Regardless of why Adam remained silent, his sin was exactly the same as Chavah’s. He chose his own desires and passions instead of YHWH. In other words, Adam was mastered by his nephesh just as Eve was. The difference, I believe, is that Chavah didn’t realize (at first) what was happening, but Adam did. He was not deceived. He chose Chavah, the very delight to his eyes.

Essentially, both Chavah and Adam became their own masters. Their sin was idolatry. I don’t think we realize that this is what we are doing when choose to do what we want to do or not do. We usurp the highest authority in the Universe when we decide what is good and evil. Only YHWH has the right and authority to make these distinctions. We don’t have to understand his sovereign commandments. We simply are to obey them.

The serpent said to the woman, “You surely will not die!” (Gen. 3:4)

When we become our own god, we bring curses and death upon ourselves. Sure, the consequence may not be immediate. Adam and Chavah didn’t die… right away. This delay can only be the mercy and grace of YHWH. Sadly, when we are disobedient and nothing “bad” seems to happen, we believe the lie of the serpent and smugly think to ourselves that our DESIRE doesn’t lead to death or destruction either.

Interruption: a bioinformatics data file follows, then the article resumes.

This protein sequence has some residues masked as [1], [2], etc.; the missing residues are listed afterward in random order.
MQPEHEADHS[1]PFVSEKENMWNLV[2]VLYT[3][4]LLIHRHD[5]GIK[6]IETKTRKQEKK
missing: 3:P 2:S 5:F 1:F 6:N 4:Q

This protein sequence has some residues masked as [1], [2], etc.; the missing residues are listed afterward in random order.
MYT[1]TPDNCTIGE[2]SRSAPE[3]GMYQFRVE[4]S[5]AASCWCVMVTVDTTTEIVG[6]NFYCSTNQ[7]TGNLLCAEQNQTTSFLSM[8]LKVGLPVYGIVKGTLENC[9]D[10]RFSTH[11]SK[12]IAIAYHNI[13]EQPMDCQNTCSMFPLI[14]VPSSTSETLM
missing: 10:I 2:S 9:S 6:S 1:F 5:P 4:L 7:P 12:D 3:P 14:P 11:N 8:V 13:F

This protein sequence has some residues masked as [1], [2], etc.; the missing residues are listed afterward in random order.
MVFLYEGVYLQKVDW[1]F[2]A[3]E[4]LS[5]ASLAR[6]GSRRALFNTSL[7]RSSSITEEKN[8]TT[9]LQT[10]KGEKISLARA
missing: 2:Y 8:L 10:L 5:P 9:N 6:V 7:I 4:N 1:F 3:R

Ironically, the very thing a person ruled by their nephesh desires, to be their own master, is the very thing that enslaves them to sin and death. Meditate on that for a while…

So, what’s the parable or moral found in this story? How does this connect the two accounts in Genesis 3:16 and 4:7? What is the Creator teaching with the teshukah and mashal in Chavah and Cain’s predicaments? I hope to answer that in my next post, Slaves.


[1] I’m assuming he could walk since his curse after deceiving Chavah (Eve) would be that he would have to crawl on the ground from that point forward. Naturally, the inference is that before this encounter, he did not crawl on his belly.

[2] Dr. Hollisa Alewine, in her workbook The Scarlet Harlot, speaks to this dichotomy between the nephesh and the man made in the image of Adonai.

[3] Please see a more in-depth treatment of the Hebrew word teshukah in my series on the Biblical Role of Women.

[4] Dt. 8:3

[5] Dt. 5:21

[6] And it shall be unto you for a fringe, that ye may look upon it, and remember all the commandments of the LORD, and do them; and that ye seek not after your own heart and your own eyes, after which ye use to go a whoring: That ye may remember, and do all my commandments, and be holy unto your God. (Num. 15:39-40)

[7] “You shall not covet (chamad) your neighbor’s house; you shall not covet your neighbor’s wife or his male servant or his female servant or his ox or his donkey or anything that belongs to your neighbor.” (Ex. 20:17) 

[8] Margaret Sanger is the “mother” of Planned Parenthood. I believe she is a prime example of a woman ruled by her nephesh rather than by the Spirit of YHWH.

[9] Audio file: The Scriptural Role of the ‘Ezer by Dr. Skip Moen. You can purchase it here: http://skipmoen.com/products/ezer/